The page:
But now the vote goes to a knitting wool company — Cleckheaton.
Think a minute. What can you do with the knit-one, purl-two? How do you give it impact and memorability?
Well, the onomatopoetic power of the tag line, ‘Click Clack Cleckheaton’, is transforming.
Authority is stamped on the brand as the sound of knitting needles and the Cleckheaton name are artfully combined.
It’s a great way to begin to own the market — click clack clap clap.
Use these lines as a high bar; strive to match their power and individuality. Spur your agency to think harder on your behalf.
If your positioning and your tag line aren’t wonderful, stick 13 black-headed pins into them and start again.
The business world is on its knees again. Figuratively, that is, with an awe and reverence best described as Shackleton-mania.
As you may know, Sir Ernest Shackleton is the new management messiah in polar explorer’s goggles and snowshoes.
He’s the dog-eating survivor and hero of an Antarctic shipwreck in temperatures that turn your breath to ice.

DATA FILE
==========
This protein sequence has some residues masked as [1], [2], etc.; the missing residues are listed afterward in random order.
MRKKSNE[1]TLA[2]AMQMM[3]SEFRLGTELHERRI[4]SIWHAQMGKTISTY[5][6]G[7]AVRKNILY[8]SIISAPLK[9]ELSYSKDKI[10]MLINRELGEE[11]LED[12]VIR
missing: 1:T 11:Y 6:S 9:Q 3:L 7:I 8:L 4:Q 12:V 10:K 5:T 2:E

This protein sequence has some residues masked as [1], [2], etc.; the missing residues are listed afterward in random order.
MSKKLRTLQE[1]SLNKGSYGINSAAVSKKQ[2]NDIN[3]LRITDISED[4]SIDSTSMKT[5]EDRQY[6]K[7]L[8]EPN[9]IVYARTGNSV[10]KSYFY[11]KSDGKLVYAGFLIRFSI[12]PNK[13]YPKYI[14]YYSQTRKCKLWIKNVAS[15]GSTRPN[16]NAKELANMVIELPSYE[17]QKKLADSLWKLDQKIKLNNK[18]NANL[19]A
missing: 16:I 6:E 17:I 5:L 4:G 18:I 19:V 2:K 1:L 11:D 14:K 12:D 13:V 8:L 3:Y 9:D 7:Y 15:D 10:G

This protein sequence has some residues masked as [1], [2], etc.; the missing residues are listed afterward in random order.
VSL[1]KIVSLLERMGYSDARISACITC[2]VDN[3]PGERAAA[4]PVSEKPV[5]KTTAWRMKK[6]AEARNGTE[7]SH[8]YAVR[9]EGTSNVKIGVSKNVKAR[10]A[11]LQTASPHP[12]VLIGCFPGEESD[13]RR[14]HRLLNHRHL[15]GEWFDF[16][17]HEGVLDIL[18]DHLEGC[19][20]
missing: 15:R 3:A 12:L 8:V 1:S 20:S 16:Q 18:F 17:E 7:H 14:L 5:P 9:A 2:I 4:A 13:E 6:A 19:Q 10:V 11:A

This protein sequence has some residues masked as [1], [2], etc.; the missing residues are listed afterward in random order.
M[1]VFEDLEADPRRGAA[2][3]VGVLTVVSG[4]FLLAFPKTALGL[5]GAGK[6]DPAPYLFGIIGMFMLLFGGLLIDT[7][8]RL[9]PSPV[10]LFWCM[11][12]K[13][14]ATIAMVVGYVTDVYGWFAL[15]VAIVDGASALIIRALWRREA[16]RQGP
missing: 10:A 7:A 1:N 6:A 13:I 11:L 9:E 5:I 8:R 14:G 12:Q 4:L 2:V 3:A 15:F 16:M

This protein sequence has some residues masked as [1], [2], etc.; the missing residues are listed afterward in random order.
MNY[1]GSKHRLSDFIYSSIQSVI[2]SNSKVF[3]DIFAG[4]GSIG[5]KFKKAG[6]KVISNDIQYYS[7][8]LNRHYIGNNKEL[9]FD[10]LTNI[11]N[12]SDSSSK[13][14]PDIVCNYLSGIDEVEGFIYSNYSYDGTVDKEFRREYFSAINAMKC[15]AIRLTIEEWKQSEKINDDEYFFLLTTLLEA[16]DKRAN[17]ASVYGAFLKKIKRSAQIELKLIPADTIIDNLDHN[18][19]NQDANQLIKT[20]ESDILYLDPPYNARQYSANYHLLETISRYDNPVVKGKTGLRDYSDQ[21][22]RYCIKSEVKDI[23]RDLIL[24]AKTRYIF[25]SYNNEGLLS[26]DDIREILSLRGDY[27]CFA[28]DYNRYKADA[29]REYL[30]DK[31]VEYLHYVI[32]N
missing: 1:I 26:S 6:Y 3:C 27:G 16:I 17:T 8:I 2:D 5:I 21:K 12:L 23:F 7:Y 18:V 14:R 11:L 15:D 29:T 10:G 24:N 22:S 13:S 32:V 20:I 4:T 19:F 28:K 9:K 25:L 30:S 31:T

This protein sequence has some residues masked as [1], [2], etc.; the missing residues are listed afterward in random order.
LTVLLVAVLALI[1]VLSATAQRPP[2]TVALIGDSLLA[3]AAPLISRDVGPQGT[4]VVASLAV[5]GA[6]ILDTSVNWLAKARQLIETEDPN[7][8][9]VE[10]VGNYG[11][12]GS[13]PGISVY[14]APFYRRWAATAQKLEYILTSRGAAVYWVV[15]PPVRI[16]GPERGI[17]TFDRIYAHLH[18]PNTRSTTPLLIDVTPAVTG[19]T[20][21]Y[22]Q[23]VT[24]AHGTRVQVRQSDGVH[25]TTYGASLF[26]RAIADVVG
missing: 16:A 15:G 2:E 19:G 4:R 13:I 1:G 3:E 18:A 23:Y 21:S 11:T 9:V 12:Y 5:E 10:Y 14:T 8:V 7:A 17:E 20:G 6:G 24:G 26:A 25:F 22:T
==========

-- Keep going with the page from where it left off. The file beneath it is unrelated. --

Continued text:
According to the corporate world, Sir Ernest, leader of the 1914 Imperial Trans-Antarctic Expedition, is the ultimate leader. Certainly few rate higher for people skills and determination.
The savior of 28 men, Shackleton shepherded his expedition through 22 months of hardship.
The sort of hardship that kills with bone-breaking cold, ferocious gales, dysentery, starvation, exhaustion and the collapse of any hope of rescue.
For avoiding mutiny and keeping his men together and for nurturing them as individuals and keeping spirits high, Shackleton is the darling of business leadership courses.
Move over, Jack Welch … the man they called The Boss is no longer the model for leadership. Now you can swap GE for ‘Gee, wasn’t Shackleton amazing.’